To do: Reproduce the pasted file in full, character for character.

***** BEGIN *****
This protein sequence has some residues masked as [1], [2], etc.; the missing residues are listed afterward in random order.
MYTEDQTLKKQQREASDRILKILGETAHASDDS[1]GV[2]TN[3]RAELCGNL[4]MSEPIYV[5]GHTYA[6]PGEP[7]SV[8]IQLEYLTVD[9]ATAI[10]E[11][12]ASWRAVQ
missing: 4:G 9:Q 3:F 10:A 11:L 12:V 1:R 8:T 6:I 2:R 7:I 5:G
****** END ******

This protein sequence has some residues masked as [1], [2], etc.; the missing residues are listed afterward in random order.
MYTEDQTLKKQQREASDRILKILGETAHASDDS[1]GV[2]TN[3]RAELCGNL[4]MSEPIYV[5]GHTYA[6]PGEP[7]SV[8]IQLEYLTVD[9]ATAI[10]E[11][12]ASWRAVQ
missing: 4:G 9:Q 3:F 10:A 11:L 12:V 1:R 8:T 6:I 2:R 7:I 5:G